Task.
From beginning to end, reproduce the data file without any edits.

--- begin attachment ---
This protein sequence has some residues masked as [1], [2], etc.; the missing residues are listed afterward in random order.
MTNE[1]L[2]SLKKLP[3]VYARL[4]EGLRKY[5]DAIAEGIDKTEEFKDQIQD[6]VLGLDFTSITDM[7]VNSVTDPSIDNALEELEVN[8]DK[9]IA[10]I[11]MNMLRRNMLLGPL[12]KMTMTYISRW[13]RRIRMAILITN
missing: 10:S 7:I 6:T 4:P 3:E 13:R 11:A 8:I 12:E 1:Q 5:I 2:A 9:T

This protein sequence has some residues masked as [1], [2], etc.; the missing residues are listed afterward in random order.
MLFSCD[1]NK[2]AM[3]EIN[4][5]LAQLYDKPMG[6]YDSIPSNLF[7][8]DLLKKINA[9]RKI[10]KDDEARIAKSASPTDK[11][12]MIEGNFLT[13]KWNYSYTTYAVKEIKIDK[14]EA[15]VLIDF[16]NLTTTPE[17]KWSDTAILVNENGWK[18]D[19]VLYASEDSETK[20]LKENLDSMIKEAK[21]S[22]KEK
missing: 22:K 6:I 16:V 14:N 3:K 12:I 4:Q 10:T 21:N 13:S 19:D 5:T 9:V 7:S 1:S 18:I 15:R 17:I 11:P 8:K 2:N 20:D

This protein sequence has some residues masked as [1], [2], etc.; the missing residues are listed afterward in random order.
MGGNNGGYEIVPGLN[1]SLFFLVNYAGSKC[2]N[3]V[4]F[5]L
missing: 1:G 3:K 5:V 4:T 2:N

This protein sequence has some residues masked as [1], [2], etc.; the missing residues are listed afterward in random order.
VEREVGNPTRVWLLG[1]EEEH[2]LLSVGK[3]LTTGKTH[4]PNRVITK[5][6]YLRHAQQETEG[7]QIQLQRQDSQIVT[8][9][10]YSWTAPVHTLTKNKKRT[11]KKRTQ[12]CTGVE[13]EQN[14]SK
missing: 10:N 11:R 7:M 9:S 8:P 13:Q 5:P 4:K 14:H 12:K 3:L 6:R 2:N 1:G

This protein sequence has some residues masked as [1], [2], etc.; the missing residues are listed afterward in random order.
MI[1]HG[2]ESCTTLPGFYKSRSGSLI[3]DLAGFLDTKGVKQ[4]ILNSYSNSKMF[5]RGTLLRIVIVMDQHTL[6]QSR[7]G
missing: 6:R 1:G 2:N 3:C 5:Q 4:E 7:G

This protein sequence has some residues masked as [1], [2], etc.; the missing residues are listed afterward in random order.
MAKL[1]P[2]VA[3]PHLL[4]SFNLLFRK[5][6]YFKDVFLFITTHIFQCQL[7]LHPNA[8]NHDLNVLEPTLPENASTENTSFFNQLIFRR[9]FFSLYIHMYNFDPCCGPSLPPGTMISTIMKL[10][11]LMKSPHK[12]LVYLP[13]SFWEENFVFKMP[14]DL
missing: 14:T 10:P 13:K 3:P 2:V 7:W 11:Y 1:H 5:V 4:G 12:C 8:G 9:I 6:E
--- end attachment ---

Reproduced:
This protein sequence has some residues masked as [1], [2], etc.; the missing residues are listed afterward in random order.
MTNE[1]L[2]SLKKLP[3]VYARL[4]EGLRKY[5]DAIAEGIDKTEEFKDQIQD[6]VLGLDFTSITDM[7]VNSVTDPSIDNALEELEVN[8]DK[9]IA[10]I[11]MNMLRRNMLLGPL[12]KMTMTYISRW[13]RRIRMAILITN
missing: 10:S 7:I 6:T 4:P 3:E 13:R 11:A 8:I 12:E 1:Q 5:I 2:A 9:T

This protein sequence has some residues masked as [1], [2], etc.; the missing residues are listed afterward in random order.
MLFSCD[1]NK[2]AM[3]EIN[4][5]LAQLYDKPMG[6]YDSIPSNLF[7][8]DLLKKINA[9]RKI[10]KDDEARIAKSASPTDK[11][12]MIEGNFLT[13]KWNYSYTTYAVKEIKIDK[14]EA[15]VLIDF[16]NLTTTPE[17]KWSDTAILVNENGWK[18]D[19]VLYASEDSETK[20]LKENLDSMIKEAK[21]S[22]KEK
missing: 22:K 6:I 16:V 14:N 3:K 12:I 4:Q 10:T 21:N 13:S 19:D 5:T 9:V 7:S 1:S 18:I 15:R 17:I 11:P 8:K 2:N 20:D

This protein sequence has some residues masked as [1], [2], etc.; the missing residues are listed afterward in random order.
MGGNNGGYEIVPGLN[1]SLFFLVNYAGSKC[2]N[3]V[4]F[5]L
missing: 1:G 3:K 5:V 4:T 2:N

This protein sequence has some residues masked as [1], [2], etc.; the missing residues are listed afterward in random order.
VEREVGNPTRVWLLG[1]EEEH[2]LLSVGK[3]LTTGKTH[4]PNRVITK[5][6]YLRHAQQETEG[7]QIQLQRQDSQIVT[8][9][10]YSWTAPVHTLTKNKKRT[11]KKRTQ[12]CTGVE[13]EQN[14]SK
missing: 10:N 11:R 7:M 9:S 8:P 13:Q 5:P 4:K 14:H 12:K 3:L 6:R 2:N 1:G

This protein sequence has some residues masked as [1], [2], etc.; the missing residues are listed afterward in random order.
MI[1]HG[2]ESCTTLPGFYKSRSGSLI[3]DLAGFLDTKGVKQ[4]ILNSYSNSKMF[5]RGTLLRIVIVMDQHTL[6]QSR[7]G
missing: 6:R 1:G 2:N 3:C 5:Q 4:E 7:G

This protein sequence has some residues masked as [1], [2], etc.; the missing residues are listed afterward in random order.
MAKL[1]P[2]VA[3]PHLL[4]SFNLLFRK[5][6]YFKDVFLFITTHIFQCQL[7]LHPNA[8]NHDLNVLEPTLPENASTENTSFFNQLIFRR[9]FFSLYIHMYNFDPCCGPSLPPGTMISTIMKL[10][11]LMKSPHK[12]LVYLP[13]SFWEENFVFKMP[14]DL
missing: 14:T 10:P 13:K 3:P 2:V 7:W 11:Y 1:H 5:V 4:G 12:C 8:G 9:I 6:E